The monthly jobs report showed losses in construction, retail trade, and manufacturing, while the other sectors showed growth.

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Here is a breakdown of the unemployment rate tied to the education level for those aged 25 and older

  • Less than a high school diploma: 4.8% (previously 5.8%)
    High school graduate and no college: 4.0% 
  • Some college or associate degree: 3.0%  
  • Bachelor’s degree or higher: 2.0%

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For those who did not follow me during the COVID-19 recovery period, I had a few critical talking points about the labor market:

  • The COVID-19 recovery model was written on April 7, 2020. This model predicted the U.S. recovery would happen in 2020, and I retired it on Dec. 9, 2020.
  • I said the labor market would recover fully by September of 2022, which means it would take some time before we could get back all the jobs lost to COVID-19. During this process, I predicted job openings would reach 10 million. Even in 2021, when job reports missed badly, I doubled down on my premise.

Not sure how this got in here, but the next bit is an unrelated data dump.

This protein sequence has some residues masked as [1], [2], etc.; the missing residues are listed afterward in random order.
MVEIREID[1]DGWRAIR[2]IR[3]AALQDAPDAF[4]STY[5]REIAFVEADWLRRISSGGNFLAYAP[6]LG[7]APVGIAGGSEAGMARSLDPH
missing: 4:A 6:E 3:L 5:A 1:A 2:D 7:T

• Now, depending on how long this expansion goes, we still are in the make-up mode for jobs.

Before COVID-19 hit us, our total employment was 152,371,000. We were adding over 200K jobs per month back then, and in early 2020 the job market was getting better as the trade war fears passed. Let’s assume we had no COVID-19, and job growth continued with no recession. It’s not far-fetched to say we should now be between 158-159 million jobs, not 155,569 000 as reported today.

As the chart below shows, we are still making up for lost time from the COVID-19 recession because we have over 166 million people in the civilian labor force, and the COVID-19 recession paused the job-growth trajectory we were on.